CDC: Avoid cruise ships regardless of COVID vaccination status
The CDC said Thursday that passengers should "avoid cruise ships, regardless of vaccination status," citing an increased threat of COVID-19.
Driving the news: The CDC raised its travel health notice to the highest level on Thursday, saying "COVID-19 spreads easily between people in close quarters on board ships," adding that the chance of getting the virus onboard is "very high."
- The CDC added that individuals who travel on a cruise ship should be fully vaccinated and get tested one to three days before their trip and three to five days after it, regardless of vaccination status or symptoms.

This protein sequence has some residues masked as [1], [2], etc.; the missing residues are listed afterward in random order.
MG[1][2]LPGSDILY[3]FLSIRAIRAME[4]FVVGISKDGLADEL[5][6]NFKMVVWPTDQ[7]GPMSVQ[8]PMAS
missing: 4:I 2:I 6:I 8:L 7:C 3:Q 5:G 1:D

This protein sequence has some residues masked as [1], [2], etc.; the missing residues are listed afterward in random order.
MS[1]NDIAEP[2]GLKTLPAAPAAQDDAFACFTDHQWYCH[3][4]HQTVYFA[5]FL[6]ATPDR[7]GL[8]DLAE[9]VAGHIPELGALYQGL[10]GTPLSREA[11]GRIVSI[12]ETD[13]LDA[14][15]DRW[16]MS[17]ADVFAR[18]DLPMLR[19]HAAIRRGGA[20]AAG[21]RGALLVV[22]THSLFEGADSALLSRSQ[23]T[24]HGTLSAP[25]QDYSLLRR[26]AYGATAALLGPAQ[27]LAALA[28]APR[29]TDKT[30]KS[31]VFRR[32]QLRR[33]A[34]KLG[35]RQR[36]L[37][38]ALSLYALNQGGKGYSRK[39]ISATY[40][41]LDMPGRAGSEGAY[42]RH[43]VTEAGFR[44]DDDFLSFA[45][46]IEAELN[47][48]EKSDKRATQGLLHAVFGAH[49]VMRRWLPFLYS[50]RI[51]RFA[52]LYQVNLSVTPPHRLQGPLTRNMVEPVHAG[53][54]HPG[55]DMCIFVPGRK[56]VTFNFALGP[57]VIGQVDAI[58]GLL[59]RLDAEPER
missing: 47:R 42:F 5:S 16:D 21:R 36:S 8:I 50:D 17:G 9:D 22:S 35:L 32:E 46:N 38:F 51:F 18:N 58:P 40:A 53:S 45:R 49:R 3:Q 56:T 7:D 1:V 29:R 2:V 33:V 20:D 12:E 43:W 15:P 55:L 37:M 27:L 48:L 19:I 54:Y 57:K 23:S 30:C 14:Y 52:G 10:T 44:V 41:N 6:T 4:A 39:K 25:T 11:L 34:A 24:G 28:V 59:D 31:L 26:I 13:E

The big picture: The health notice comes as a surge of COVID-19 cases, likely driven by the Omicron variant, batters the cruise industry.
- As of Thursday, the CDC said it was actively investigating or observing 91 cruise ships with COVID-19 outbreaks on board.
- An additional three ships are being monitored due to reported coronavirus infections, according to the CDC's update.
What they're saying: "The decision by the CDC to raise the travel level for cruise is particularly perplexing considering that cases identified on cruise ships consistently make up a very slim minority of the total population onboard," the Cruise Lines International Association (CLIA) said in a statement.
- "While we are disappointed and disagree with the decision to single out the cruise industry ... CLIA and our ocean-going cruise line members remain committed to working collaboratively with the CDC in the interest of public health and safety."